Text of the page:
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Freedom Day: S. Africa marks 23 years of its first post-apartheid elections

Freedom Day: S. Africa marks 23 years of its first post-apartheid elections

South Africa

South Africans are observing ‘‘Freedom Day’‘ a statutory holiday in the country. On this day 23 years ago, South Africans voted in their first post-apartheid elections.

The day is set aside to celebrate the country’s political and electoral freedom after years of violent opposition to white minority rule – referred to as apartheid.

The April 27, 1994 vote was the first non-racial national elections where everyone of voting age of over 18 from any race group, including foreign citizens permanently resident in South Africa were allowed to vote. Under the apartheid system, non-whites had only limited rights to vote.

... we assemble here today, and in other parts of the country, to mark a historic day in the life of our nation. Wherever South Africans are across the globe, our hearts beat as one, as we renew our common loyalty to our country and our commitment to its future.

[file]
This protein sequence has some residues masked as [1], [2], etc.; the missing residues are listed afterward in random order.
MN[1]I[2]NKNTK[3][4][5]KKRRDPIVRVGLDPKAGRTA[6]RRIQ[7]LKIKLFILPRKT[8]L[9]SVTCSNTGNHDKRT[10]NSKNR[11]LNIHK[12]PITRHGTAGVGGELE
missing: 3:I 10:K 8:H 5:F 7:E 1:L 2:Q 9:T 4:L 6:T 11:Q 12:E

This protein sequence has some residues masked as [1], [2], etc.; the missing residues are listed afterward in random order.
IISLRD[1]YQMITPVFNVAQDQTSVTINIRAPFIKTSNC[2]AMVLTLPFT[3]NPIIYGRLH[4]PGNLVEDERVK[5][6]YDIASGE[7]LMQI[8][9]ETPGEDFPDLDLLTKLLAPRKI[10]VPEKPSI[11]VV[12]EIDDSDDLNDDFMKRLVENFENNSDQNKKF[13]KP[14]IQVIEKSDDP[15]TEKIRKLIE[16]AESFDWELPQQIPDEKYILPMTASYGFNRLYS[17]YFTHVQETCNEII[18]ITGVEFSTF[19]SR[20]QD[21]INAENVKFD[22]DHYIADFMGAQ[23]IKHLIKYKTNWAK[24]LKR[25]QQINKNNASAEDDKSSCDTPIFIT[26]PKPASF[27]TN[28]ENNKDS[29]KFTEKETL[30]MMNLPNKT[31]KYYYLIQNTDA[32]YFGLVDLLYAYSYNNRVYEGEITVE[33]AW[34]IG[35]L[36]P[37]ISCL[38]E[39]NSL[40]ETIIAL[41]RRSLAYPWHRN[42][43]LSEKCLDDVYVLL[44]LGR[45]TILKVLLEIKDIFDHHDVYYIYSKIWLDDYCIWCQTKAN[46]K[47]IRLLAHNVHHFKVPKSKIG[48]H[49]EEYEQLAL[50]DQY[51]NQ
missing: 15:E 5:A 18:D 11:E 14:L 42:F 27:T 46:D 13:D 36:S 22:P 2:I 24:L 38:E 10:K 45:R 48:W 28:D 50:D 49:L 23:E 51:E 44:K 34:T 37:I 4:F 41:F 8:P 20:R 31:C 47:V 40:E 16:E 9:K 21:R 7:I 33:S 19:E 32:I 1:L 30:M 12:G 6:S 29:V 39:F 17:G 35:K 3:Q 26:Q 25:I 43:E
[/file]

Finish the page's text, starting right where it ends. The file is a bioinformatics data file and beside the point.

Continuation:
The government announced that the theme for today’s event is “The year of OR Tambo: Together deepening democracy & building safer & crime-free communities,” with the commemorative event slated for uMhlabuyalingana Local Municipality in KwaZulu-Natal province.

On the first commemoration of the holiday, President Nelson Mandela addressed Parliament and made the following pronouncement:

‘‘As dawn ushered in this day, the 27th of April 1994, few of us could suppress the swelling of emotion, as we were reminded of the terrible past from which we come as a nation; the great possibilities that we now have; and the bright future that beckons us.

‘‘And so we assemble here today, and in other parts of the country, to mark a historic day in the life of our nation. Wherever South Africans are across the globe, our hearts beat as one, as we renew our common loyalty to our country and our commitment to its future.’‘

Photo credit: Luke Collimore via Nelson Mandela Foundation

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